When birders get together and talk about their favorite places to go see birds you usually hear Costa Rica, Panama, Ecuador…but me? I like Europe. Don’t get me wrong, going south of the Equator has lots to offer but if you sometimes travel with a non-birding spouse who isn’t a huge fan of the outdoors, Europe can be a great compromise. And as cool as it is to be on top of a volcano after a five hour hike up uncountable switchbacks in high humidity to glimpse a guan or warbler, there’s something to be said about wandering centuries old streets where you can stop for a quick coffee and pastry watching Eurasian Kestrels and listening to the haunting song of a European Blackbird echo off of city walls. And all towns are full of rich history to add flavor to stories learned long ago in history classes.
The luck of the draw with some of my work commitments has put me in Europe twice this year. Some of my time was spent in Austria and some of it was in the fabulous Extremadura area of Spain.
Austria offers alpine birding as well as some great shorebird and marsh opportunities. I spent some time in Innsbruck and then headed over to Lake Constance. After we finished our meetings, the man who organized the trip knew that a few of us were birders and there was one particular European specialty we really wanted: a Wallcreeper! When you get into birding, you will scan field guides for birds you’d like to learn about and see. Some birds just pop out at you and you know in your gut you need to see one before you die. In American field guides these would be Indigo Buntings, Rose-breasted Grosbeak, Lazuli Bunting, Scarlet Tanager—you get the picture.
In European field guides, it’s the Wallcreeper. Imagine a sleek looking nuthatch covered in silver with bright pink wings that likes to crawl up and down the sides of castles. I’ve tried for it more than once and every time failed. This time, our organizer knew a local bird guide who had a solid lead on a Wallcreeper spending the winter on a castle in Bregenz.
So on my final day in Austria, we found ourselves heading to Hohenbregenz Castle to look for the elusive bird. It took some time, but the Wallcreeper was found and put on quite a show on the castle walls. It started up high while foraging for insects and then worked it’s way down where we were all able to digiscope it. I even got some video and posted it to Facebook Live because really, there’s nothing quite like trolling your friends who are stuck in an office while you are watching one of the birds of your dream. Here's a video of the Wallcreeper:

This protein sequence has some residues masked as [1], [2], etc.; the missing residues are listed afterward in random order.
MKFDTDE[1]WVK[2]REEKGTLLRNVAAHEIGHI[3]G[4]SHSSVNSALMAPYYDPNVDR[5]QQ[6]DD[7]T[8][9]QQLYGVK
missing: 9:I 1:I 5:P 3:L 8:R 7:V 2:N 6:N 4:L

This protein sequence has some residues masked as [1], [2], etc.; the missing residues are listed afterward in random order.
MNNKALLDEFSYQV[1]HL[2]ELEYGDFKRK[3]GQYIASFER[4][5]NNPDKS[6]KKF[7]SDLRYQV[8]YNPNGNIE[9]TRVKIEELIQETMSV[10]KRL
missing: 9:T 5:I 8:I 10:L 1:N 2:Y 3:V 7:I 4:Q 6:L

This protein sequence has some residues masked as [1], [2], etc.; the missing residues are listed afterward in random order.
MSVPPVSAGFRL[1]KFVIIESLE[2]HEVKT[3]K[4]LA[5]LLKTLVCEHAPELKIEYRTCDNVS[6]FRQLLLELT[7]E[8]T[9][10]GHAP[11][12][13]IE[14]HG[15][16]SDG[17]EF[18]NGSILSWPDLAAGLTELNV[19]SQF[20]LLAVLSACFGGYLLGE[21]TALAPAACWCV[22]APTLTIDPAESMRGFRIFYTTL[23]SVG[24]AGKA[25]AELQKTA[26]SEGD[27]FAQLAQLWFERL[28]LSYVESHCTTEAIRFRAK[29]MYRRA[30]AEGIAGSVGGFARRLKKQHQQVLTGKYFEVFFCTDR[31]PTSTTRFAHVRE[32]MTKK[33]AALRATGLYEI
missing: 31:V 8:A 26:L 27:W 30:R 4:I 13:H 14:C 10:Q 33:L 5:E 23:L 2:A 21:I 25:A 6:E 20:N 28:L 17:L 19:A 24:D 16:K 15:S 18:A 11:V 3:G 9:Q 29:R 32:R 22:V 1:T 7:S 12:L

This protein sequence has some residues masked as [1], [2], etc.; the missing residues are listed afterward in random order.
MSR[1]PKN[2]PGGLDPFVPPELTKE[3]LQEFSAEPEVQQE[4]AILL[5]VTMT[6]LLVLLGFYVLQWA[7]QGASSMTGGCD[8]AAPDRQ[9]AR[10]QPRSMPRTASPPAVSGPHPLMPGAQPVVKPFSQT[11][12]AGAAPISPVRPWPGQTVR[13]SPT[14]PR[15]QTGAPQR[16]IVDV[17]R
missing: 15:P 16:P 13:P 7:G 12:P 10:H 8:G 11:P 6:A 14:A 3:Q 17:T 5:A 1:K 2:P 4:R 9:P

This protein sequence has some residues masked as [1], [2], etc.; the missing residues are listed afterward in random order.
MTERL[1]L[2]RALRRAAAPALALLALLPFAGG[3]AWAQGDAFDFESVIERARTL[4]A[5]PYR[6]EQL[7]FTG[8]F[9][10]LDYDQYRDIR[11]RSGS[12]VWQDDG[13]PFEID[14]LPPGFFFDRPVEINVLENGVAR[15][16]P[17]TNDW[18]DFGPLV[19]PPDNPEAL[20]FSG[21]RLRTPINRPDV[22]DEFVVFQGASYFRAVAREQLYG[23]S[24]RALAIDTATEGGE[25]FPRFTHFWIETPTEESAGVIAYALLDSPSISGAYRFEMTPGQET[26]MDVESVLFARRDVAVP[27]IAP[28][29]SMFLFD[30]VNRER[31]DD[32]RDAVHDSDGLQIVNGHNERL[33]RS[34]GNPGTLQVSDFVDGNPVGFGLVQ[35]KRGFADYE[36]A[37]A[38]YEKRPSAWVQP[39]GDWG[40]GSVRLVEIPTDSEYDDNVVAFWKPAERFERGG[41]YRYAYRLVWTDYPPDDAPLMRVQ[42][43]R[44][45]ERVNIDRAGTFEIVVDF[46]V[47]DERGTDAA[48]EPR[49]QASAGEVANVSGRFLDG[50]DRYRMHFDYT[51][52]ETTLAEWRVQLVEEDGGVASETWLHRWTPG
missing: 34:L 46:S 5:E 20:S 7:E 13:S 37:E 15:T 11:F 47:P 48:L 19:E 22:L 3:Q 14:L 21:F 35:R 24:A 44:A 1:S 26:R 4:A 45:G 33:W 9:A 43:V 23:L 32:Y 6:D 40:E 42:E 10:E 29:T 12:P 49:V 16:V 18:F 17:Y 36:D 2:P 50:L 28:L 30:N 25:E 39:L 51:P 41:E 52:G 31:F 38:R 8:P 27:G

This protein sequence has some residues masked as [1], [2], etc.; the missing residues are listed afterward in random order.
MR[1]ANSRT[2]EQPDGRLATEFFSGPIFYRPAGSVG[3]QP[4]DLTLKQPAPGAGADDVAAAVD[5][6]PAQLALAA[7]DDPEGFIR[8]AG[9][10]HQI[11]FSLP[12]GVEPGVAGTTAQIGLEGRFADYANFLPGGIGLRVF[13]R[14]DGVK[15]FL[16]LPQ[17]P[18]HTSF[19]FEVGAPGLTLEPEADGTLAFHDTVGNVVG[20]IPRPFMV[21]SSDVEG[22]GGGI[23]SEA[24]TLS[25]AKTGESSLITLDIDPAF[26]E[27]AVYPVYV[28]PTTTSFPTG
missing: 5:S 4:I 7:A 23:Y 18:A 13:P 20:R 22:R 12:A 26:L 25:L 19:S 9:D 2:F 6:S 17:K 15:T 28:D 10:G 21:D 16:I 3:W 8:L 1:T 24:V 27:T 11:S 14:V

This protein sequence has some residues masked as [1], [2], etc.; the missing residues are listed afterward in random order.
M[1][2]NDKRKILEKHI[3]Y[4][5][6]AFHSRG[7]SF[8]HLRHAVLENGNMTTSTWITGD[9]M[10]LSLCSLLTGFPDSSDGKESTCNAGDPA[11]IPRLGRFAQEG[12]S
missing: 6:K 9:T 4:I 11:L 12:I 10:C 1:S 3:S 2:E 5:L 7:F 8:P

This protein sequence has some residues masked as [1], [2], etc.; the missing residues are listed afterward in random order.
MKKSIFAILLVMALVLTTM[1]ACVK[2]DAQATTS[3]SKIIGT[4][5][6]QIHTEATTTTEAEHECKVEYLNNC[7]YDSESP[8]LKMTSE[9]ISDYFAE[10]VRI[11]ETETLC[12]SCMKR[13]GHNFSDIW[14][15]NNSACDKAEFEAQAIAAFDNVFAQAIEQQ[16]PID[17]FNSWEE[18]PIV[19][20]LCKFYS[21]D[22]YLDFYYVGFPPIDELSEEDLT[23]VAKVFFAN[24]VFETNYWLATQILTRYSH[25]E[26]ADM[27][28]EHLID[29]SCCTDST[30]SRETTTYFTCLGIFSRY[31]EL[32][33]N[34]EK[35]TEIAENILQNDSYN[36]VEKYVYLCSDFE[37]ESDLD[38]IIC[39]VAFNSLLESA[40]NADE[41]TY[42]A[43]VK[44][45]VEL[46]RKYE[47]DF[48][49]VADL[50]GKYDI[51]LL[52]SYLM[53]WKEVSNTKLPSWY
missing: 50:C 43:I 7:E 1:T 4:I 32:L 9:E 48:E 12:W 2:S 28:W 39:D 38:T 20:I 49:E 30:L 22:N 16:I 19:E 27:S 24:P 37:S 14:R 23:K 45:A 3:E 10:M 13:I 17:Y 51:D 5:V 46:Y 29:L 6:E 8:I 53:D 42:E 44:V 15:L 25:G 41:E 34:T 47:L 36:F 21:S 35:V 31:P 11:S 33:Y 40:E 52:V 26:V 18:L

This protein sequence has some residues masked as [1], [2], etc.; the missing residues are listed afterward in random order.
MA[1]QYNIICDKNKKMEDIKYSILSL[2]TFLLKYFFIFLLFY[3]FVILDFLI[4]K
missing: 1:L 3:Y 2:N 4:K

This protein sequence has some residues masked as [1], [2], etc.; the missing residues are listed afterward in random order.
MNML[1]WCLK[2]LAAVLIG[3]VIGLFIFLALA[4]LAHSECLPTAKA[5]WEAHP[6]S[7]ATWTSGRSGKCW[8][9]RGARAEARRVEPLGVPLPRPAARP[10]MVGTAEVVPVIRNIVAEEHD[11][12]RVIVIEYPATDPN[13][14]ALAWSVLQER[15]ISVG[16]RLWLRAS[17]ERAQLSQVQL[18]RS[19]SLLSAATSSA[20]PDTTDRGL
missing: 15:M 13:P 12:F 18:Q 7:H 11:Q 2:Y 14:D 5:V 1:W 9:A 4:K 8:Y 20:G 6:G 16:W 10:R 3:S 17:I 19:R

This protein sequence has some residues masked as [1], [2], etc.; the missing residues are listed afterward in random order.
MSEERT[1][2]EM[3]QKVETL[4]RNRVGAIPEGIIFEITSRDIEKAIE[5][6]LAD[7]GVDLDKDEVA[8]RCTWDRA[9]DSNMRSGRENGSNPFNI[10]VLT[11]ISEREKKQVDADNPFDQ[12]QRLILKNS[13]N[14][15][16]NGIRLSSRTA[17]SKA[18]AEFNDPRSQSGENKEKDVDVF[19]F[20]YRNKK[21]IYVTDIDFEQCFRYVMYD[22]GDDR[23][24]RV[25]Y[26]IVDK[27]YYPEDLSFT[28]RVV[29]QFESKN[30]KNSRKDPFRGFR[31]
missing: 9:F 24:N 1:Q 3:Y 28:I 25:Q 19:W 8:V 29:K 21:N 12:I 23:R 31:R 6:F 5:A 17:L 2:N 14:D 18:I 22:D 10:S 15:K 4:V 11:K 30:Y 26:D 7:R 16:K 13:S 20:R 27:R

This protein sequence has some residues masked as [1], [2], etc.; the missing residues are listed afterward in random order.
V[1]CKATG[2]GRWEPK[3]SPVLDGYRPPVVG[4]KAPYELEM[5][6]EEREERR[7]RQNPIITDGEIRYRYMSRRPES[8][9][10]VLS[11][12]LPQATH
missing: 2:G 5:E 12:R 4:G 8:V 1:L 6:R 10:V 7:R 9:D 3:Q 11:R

About a month later, I spent some time birding in Extremadura in central Spain. Most people think birding involves being up at 4am and trudging out all day. Things are much more relaxed in Spain. We would have a lovely breakfast and then head out to Monfragüe National Park to climb up to a castle to watch Griffon Vultures soar by.
It’s not a bad uphill climb and you can take your time to see other species like European Serin and Great Tits as you go. Once at the top you get a gorgeous view of the landscape and vultures and there is a little coffee cart ready to caffeinate you while you take vulture photos in perfect sun. The birds show up late morning because they need the sun to warm up the ground to create warm currents of air they can soar on to get their large bodies floating high in the sky, on the look out for carrion. As a bonus perk, there's a tiny cafe where you purchase snacks, coffee and a beer to fortify yourself as you spend the day photographing the birds and gorgeous landscape around you. There are plenty of other areas to explore in and it's a great opportunity to view Spanish Imperial Eagle and find Griffon Vultures on nests.
Towards the end of my trip we spent time in Trujillo. The fortified castle in that town is supposed to be part of the set in an upcoming episode of Game of Thrones. When you’re at the top, you can see so much of the untouched countryside. The town dates back to 600 B.C. and includes stunning residents built by Spanish Conquistadors using their newfound wealth after returning from their colonization quests. We were on a history tour and I brought along my spotting scope and PhoneSkope kit. Every time I take along my kit and a guide says, “You won’t need that,” my response is, “I always regret when I don’t have my digiscoping set up, never when I do have it.”
And even if birds aren’t part of the official agenda, I like to use the scope to focus in on architectural details. Sometimes you find great scary faces carved in homes or in some cases a sneaky restoration professional will incorporate their favorite football team’s logo. But time in towns with a scope might also allow me a chance to get a great shot of a bird that is very common for a person who lives there but new and special for me. For years I’ve wanted a photo of a stork nest but the birding trips I’m on rarely get me to where they are nesting in good light. And as luck would have it, as we were walking around Trujillo we found a beautiful stork nest from the castle walls and I was able to get photos and video.
Don’t forget that while you are birding in a city, there are plenty of ways to celebrate from coffees, cheeses or beers.